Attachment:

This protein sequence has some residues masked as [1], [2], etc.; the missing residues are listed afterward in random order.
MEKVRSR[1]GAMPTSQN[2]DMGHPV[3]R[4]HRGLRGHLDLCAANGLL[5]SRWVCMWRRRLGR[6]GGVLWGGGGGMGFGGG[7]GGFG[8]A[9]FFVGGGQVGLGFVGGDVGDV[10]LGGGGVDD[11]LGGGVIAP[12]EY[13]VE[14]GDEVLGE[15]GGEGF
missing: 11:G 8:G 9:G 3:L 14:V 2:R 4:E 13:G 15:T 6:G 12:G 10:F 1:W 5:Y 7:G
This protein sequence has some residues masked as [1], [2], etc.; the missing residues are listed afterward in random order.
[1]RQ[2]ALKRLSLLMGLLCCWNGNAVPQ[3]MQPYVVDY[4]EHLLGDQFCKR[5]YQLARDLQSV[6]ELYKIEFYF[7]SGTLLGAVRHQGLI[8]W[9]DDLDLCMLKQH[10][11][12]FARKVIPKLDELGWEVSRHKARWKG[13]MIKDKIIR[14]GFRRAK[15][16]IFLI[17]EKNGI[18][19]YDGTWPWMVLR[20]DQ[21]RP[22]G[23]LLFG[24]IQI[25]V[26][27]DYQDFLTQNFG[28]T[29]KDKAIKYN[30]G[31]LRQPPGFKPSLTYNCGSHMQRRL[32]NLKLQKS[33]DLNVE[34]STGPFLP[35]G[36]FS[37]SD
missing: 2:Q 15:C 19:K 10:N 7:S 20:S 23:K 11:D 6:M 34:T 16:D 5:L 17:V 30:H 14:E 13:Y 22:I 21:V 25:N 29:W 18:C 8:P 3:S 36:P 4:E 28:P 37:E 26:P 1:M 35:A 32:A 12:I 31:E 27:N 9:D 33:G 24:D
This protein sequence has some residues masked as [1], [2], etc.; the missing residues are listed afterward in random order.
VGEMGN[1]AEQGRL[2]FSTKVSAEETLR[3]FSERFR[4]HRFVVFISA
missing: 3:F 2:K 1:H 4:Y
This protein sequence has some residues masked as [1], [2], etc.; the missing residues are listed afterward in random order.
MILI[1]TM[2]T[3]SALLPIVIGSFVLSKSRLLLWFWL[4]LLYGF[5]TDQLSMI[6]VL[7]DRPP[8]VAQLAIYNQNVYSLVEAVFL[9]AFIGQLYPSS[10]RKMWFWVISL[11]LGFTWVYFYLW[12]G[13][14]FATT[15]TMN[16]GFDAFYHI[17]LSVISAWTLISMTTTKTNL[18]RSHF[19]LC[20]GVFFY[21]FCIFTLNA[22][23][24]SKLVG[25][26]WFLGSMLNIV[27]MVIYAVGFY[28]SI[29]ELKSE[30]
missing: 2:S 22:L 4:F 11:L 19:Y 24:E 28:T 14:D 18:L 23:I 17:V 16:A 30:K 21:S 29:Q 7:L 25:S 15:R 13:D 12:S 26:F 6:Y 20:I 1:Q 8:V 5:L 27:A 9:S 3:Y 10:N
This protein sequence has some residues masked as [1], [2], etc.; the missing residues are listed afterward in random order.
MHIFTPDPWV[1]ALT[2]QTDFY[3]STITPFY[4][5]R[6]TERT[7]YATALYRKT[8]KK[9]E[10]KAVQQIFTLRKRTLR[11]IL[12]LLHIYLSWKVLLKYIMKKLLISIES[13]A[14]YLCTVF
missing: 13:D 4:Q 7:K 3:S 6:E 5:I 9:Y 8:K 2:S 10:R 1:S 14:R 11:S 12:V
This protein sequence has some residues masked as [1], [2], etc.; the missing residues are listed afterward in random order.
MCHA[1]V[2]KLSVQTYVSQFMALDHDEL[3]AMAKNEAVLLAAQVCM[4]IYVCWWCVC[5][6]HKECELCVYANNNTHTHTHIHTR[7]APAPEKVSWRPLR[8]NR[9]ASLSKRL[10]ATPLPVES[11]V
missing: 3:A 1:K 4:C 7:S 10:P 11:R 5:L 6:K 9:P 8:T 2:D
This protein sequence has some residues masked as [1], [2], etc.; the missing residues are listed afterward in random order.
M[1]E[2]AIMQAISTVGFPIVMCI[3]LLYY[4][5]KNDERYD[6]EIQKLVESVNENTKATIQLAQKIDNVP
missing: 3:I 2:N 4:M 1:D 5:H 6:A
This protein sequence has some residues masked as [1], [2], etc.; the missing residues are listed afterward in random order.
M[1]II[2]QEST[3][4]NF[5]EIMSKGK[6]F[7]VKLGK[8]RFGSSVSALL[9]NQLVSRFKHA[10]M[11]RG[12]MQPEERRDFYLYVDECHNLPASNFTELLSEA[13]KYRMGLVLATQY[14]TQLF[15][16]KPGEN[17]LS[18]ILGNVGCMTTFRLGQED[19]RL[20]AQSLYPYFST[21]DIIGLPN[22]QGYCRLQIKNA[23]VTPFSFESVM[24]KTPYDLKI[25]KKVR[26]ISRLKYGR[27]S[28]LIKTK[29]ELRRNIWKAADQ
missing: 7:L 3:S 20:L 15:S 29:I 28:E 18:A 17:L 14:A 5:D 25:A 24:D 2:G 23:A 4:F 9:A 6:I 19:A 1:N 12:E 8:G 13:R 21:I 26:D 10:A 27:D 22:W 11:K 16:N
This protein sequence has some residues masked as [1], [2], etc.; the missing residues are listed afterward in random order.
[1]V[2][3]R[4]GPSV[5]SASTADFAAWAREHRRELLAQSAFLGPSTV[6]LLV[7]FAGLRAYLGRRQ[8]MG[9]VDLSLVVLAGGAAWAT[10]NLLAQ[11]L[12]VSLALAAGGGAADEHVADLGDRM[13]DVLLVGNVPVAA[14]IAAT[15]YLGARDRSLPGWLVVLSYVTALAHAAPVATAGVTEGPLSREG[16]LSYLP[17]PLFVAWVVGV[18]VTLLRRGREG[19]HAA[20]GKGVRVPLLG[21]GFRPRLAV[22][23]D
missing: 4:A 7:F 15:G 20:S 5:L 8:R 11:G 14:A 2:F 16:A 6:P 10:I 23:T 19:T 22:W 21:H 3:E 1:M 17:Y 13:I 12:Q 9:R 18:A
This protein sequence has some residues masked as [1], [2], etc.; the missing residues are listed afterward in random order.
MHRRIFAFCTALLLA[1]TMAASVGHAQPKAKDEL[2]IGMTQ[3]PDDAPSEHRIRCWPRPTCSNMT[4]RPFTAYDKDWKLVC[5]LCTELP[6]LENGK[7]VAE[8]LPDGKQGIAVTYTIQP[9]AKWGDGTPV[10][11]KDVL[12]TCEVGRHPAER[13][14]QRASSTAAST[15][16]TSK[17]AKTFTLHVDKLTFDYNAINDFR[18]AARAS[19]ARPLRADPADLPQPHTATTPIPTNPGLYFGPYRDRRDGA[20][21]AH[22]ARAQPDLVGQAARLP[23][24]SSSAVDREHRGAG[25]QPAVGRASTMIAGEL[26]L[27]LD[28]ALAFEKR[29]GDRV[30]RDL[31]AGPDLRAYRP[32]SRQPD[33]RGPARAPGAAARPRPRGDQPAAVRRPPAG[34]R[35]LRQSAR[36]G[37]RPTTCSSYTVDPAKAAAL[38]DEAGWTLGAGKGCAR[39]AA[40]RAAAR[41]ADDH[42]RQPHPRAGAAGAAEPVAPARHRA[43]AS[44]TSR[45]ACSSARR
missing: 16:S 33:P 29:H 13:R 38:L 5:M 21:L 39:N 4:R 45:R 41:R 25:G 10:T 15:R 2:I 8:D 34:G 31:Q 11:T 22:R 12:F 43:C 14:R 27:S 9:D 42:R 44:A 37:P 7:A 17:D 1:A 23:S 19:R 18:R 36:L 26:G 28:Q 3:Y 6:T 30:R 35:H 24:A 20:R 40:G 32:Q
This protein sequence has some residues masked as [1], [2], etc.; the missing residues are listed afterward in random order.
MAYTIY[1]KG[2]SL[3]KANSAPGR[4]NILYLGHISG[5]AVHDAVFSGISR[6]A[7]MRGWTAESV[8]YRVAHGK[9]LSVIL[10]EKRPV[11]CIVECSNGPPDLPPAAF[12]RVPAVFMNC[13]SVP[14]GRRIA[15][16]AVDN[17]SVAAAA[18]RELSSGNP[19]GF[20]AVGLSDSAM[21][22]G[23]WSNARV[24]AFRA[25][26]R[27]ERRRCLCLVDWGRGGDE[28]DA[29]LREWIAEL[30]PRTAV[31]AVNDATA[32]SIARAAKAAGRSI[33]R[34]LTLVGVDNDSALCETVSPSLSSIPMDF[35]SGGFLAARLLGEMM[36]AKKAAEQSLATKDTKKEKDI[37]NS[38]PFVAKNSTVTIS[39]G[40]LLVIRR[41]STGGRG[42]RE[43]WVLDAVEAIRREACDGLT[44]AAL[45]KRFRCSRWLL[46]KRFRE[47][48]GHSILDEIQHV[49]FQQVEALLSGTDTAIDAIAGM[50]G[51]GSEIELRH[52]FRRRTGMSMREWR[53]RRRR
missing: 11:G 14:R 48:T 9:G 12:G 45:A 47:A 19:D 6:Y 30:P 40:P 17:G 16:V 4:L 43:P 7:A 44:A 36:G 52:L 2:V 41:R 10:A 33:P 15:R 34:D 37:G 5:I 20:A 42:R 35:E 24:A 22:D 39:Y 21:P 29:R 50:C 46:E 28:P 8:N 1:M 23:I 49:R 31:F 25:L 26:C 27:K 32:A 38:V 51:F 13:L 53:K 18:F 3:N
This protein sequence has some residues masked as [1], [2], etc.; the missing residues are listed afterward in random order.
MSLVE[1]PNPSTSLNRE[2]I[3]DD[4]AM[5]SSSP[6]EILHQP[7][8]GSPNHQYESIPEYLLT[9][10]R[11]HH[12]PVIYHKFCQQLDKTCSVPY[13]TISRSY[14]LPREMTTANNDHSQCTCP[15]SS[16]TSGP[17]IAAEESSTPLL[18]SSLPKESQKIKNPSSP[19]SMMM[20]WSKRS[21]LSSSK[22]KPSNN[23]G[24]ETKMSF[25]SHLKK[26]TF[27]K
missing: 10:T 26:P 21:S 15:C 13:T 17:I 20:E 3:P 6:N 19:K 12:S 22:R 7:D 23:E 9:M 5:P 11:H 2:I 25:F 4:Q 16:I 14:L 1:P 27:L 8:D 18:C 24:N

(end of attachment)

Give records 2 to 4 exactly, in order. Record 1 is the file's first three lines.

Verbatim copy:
This protein sequence has some residues masked as [1], [2], etc.; the missing residues are listed afterward in random order.
[1]RQ[2]ALKRLSLLMGLLCCWNGNAVPQ[3]MQPYVVDY[4]EHLLGDQFCKR[5]YQLARDLQSV[6]ELYKIEFYF[7]SGTLLGAVRHQGLI[8]W[9]DDLDLCMLKQH[10][11][12]FARKVIPKLDELGWEVSRHKARWKG[13]MIKDKIIR[14]GFRRAK[15][16]IFLI[17]EKNGI[18][19]YDGTWPWMVLR[20]DQ[21]RP[22]G[23]LLFG[24]IQI[25]V[26][27]DYQDFLTQNFG[28]T[29]KDKAIKYN[30]G[31]LRQPPGFKPSLTYNCGSHMQRRL[32]NLKLQKS[33]DLNVE[34]STGPFLP[35]G[36]FS[37]SD
missing: 2:Q 15:C 19:K 10:N 7:S 20:S 23:K 11:D 6:M 34:T 16:D 5:L 17:V 30:H 14:E 13:Y 22:I 21:V 25:N 29:W 18:C 8:P 3:S 36:P 4:E 28:P 37:E 26:P 1:M 35:A 32:A 12:I 31:E 27:N 9:D 33:G 24:D
This protein sequence has some residues masked as [1], [2], etc.; the missing residues are listed afterward in random order.
VGEMGN[1]AEQGRL[2]FSTKVSAEETLR[3]FSERFR[4]HRFVVFISA
missing: 3:F 2:K 1:H 4:Y
This protein sequence has some residues masked as [1], [2], etc.; the missing residues are listed afterward in random order.
MILI[1]TM[2]T[3]SALLPIVIGSFVLSKSRLLLWFWL[4]LLYGF[5]TDQLSMI[6]VL[7]DRPP[8]VAQLAIYNQNVYSLVEAVFL[9]AFIGQLYPSS[10]RKMWFWVISL[11]LGFTWVYFYLW[12]G[13][14]FATT[15]TMN[16]GFDAFYHI[17]LSVISAWTLISMTTTKTNL[18]RSHF[19]LC[20]GVFFY[21]FCIFTLNA[22][23][24]SKLVG[25][26]WFLGSMLNIV[27]MVIYAVGFY[28]SI[29]ELKSE[30]
missing: 2:S 22:L 4:F 11:L 19:Y 24:E 28:T 14:D 18:L 23:I 17:V 16:A 30:K 21:S 29:Q 7:L 25:S 15:R 13:D 12:S 26:F 6:Y 20:I 1:Q 8:V 5:L 27:A 9:S 3:Y 10:N